The stunning FBI raid on the offices of President Trump's personal lawyer Monday happened because Michael Cohen is suspected of crimes including bank fraud and campaign finance fraud, insiders say. Sources tell the Washington Post that agents seized documents including Cohen's tax returns in raids on his offices, home, and hotel room. The sources say the records seized include those relating to Cohen's controversial pre-election payment to porn star Stormy Daniels, who says she had an affair with Trump. Agents also seized records of Cohen's communication with his clients, including Trump, the sources say. A roundup of coverage:
- Bad news for Trump. This is very bad news for Trump, who may have committed a felony violation of campaign finance laws if he directed Cohen's payment to Daniels, Politico notes. But the fact that the investigation was referred to the US attorney's office by Robert Mueller suggests Cohen may also be involved in "Russia-related malfeasance" connected to the president: "For Trump, then, the trouble is that even if he is able to weather this particular storm, the roof shielding him may be blown away in the process."
- Beyond Stormy. Cohen could be in very serious trouble if it emerges that he lied when he said he used his home equity credit line to borrow the $130,000 to pay Daniels, though sources tell the New York Times that investigators, who seized Cohen's business records, are also looking at several other issues. If they do uncover anything relevant to the Russia probe, they will be allowed to turn it over to Mueller's team.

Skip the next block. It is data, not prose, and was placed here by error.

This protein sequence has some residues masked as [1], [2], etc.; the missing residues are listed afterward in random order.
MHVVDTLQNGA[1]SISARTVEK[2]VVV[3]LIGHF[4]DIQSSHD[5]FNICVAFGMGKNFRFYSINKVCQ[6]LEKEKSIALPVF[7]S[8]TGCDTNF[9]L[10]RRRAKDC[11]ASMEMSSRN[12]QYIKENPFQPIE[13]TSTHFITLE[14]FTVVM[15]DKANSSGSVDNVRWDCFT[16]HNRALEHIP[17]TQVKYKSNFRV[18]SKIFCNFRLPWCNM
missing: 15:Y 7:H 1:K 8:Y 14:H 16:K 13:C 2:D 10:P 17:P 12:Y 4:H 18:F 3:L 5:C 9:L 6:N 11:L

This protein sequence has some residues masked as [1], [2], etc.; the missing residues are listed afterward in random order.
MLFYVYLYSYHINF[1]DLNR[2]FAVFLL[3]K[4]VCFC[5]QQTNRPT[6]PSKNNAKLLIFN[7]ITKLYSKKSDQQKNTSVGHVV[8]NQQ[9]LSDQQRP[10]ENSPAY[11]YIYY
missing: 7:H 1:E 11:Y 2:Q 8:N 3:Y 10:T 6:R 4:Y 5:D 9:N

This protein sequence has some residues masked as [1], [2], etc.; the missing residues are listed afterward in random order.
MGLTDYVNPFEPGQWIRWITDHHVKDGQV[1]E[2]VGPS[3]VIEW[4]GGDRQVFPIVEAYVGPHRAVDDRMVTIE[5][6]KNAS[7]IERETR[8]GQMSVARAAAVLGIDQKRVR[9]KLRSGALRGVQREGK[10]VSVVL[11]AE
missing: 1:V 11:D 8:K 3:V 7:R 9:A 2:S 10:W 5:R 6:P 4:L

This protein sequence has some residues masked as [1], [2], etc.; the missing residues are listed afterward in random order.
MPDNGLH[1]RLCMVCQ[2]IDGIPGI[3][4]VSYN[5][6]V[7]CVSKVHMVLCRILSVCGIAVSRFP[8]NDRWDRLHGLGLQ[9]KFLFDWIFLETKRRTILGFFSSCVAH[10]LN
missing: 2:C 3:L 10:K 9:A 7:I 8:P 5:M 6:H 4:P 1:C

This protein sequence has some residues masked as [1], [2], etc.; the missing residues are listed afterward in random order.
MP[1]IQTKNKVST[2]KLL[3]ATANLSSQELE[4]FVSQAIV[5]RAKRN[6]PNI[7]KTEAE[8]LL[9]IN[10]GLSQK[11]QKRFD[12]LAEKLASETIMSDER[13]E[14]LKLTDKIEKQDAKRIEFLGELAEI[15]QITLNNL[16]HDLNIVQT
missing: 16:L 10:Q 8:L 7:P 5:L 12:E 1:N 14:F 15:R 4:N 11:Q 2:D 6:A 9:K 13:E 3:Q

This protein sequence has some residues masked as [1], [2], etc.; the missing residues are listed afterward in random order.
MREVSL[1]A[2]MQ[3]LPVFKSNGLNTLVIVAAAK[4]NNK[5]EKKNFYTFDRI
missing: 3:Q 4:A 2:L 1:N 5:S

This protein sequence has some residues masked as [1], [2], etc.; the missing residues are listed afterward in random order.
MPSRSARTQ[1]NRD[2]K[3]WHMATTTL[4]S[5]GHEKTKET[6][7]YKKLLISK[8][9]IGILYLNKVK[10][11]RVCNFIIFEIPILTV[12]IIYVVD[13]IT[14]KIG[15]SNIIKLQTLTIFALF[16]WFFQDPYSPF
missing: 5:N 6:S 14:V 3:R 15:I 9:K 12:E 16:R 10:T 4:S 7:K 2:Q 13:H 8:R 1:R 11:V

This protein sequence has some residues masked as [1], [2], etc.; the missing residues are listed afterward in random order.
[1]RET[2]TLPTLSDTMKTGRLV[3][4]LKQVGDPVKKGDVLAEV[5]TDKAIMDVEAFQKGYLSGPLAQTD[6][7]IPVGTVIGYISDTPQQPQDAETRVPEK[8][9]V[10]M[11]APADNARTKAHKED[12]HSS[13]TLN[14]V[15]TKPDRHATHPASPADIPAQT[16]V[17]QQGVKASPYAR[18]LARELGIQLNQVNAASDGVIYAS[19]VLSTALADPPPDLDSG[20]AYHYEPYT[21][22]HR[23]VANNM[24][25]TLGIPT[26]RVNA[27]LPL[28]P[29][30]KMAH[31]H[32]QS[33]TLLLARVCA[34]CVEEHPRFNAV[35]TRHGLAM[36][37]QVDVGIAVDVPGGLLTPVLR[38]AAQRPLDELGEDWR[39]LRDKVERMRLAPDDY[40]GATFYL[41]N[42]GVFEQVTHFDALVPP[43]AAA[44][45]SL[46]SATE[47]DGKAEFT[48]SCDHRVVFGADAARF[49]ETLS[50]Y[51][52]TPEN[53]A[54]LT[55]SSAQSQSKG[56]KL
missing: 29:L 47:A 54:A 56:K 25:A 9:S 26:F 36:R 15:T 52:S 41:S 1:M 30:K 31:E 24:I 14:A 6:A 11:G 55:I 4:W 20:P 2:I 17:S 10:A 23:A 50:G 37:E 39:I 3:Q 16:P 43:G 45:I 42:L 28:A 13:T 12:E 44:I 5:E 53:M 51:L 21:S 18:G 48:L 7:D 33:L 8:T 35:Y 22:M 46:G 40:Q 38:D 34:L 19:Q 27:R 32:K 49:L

- High bar for a warrant. Legal experts tell the Post that the FBI would have had to clear a higher bar than usual to obtain warrants for the Cohen searches, meaning there's likely strong evidence he was involved in criminal conduct. "A search warrant for a law office is extremely rare,” says Stephen Gillers at the New York University School of Law. "Lawyers are given the courtesy of producing documents in response to a subpoena or a request unless the government believes a lawyer will destroy or conceal the objects of the search."
- Delay from the Daniels team. Michael Avenatti, an attorney for Daniels, says that after the FBI raids, he may delay the release of a composite sketch of the suspect Daniels says threatened her in 2011, when she first threatened to go public about the alleged Trump affair, the AP reports.
- The outlook for Cohen. CNN analyst Paul Callan looks at various scenarios and decides most of them look bad for Cohen, though there is, of course, the possibility that both he and Trump will be exonerated. He notes that Cohen will appear unethical even if he is telling the truth about Trump not knowing about the Daniels payment, since attorneys aren't supposed to act without consulting their client. "If Trump was not advised by Cohen that he had negotiated a $130,000 non-disclosure agreement with a porn actress prohibiting her from revealing anything suggesting an intimate relationship with Trump one month before the presidential election, he certainly should have been," Callan writes.
(Trump has called the raids "disgraceful"
and an "attack on our country.")